Special Education in Tennessee Charter Schools
One purpose of the Tennessee Public Charter Schools Act is to provide options to local school systems “relative to the delivery of instruction for those students with special needs as specified in the federal [Individuals with Disabilities Education Act].” T.C.A. § 49-13-102.
Tennessee law requires public charter schools to provide special education services for students in the same manner as all other public schools. T.C.A. § 49-13-111(a)(4). Public charter schools may not discriminate on the basis of eligibility for services under the Individuals with Disabilities Education Act (IDEA), Section 504 of the Rehabilitation Act, or the Americans with Disabilities Act.
Charter School Applications
Charter school applicants and operators should be thoroughly familiar with all of the laws, regulations and guidance provided by the Tennessee Department of Education’s Division of Special Education. Tennessee’s charter school application forms require applicants to provide comprehensive plans to serve the needs of special student populations, including hiring licensed special educators, identifying and referring students for assessment of special needs, and modifying instructional practices to meet the needs of students with mild, moderate or severe disabilities.
In addition to the application form and scoring rubric, charter school applicants and chartering authorities may wish to review this Charter School Authorizer Rubric for Assessing Special Education Capacity, developed in 2012 under a contract with the National Association of State Directors of Special Education (NASDSE).
Chartering Authorities and Special Education at Charter Schools
Because Tennessee charter schools are considered part of the LEA, the LEA must treat the chartered schools just as any other school in the district in the provision and monitoring of special education services.
In some cases, the charter school may contract with the local board of education to provide the services through a separate fee for services contract to ensure funding is directed to the entity providing the services.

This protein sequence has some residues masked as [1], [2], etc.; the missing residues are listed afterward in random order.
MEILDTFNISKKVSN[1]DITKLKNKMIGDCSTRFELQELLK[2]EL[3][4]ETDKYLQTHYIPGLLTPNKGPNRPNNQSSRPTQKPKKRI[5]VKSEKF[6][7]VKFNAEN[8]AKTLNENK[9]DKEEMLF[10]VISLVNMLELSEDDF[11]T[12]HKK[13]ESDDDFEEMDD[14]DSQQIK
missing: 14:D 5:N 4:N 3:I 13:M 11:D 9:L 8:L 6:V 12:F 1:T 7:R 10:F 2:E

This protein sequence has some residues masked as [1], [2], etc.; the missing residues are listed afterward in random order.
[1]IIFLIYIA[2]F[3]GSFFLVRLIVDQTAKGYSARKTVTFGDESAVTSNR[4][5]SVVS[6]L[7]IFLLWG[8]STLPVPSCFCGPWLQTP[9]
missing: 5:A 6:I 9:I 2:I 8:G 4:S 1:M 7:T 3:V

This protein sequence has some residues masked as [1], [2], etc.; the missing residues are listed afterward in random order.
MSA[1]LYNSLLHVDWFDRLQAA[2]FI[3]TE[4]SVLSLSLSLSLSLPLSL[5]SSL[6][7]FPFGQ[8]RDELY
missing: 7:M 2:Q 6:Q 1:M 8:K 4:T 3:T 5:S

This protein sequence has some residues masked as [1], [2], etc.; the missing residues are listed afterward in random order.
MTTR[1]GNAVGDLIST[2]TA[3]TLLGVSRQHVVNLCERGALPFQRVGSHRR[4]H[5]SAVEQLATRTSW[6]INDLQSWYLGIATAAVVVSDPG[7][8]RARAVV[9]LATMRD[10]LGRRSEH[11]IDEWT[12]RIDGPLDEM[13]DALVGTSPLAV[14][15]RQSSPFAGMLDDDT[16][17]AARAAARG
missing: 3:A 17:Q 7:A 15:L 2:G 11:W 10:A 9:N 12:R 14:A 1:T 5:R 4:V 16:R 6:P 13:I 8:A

Funding Special Education Services at Charter Schools
Funds to meet the needs of eligible students are provided through the Basic Education Program (BEP), federal IDEA Part B funds and high-cost reimbursements if received by the LEA from the State. BEP funds are generated on an on-going basis, regardless of the level of need at an individual school. IDEA funds are provided on a reimbursement basis for services provided. LEAs submit high cost reimbursement from the State at the end of each year. Qualifying services provided to students at any public school in the LEA, including charter schools, should be included in that LEA request to the State. An overview of charter school funding is available here.
Students and Parents of Students with Disabilities
Charter schools may not refuse to enroll students because of their eligibility for special education services. T.C.A. § 49-13-111(b). Though charter schools may not presently have the infrastructure or personnel to meet the needs of special education students identified in the students’ individualized education programs (IEPs), charter schools are responsible for ensuring their students receive special education and related services in the least restrictive environment.
Representatives of students, parents, school districts, public charter schools, and the Department have prepared this overview of the special education rights of students and families in all Tennessee public schools, including public charter schools. This document explains the responsibilities public charter schools have to ensure their students receive special education and related services. The recently enacted guidelines and standards for evaluating specific learning disabilities are explained. And behavioral interventions and protections for students with disabilities in disciplinary proceedings are reviewed.
The webinar is a presentation and brief Q & A of the guidance package released on December 28, 2016 developed by the US Department of Education’s Office for Civil Rights (OCR) and Office of Special Education and Rehabilitative Services (OSERS). The jointly-issued Dear Colleague Letter and Frequently Asked Questions (FAQs) documents on Section 504 of the Rehabilitation Act (Section 504) and on the Individuals with Disabilities Education Act (IDEA), along with a Know Your Rights document, help update educators, parents, students, and other stakeholders to better understand the rights of students with disabilities in public charter schools under Section 504 and IDEA. The package includes information about how to provide equal opportunity in compliance with Section 504 in key areas such as charter school recruitment, application, admission, enrollment and disenrollment, accessibility of facilities and programs, and nonacademic and extracurricular activities; as well as information about the rights of children with disabilities to a free appropriate public education in the least restrictive environment under the IDEA.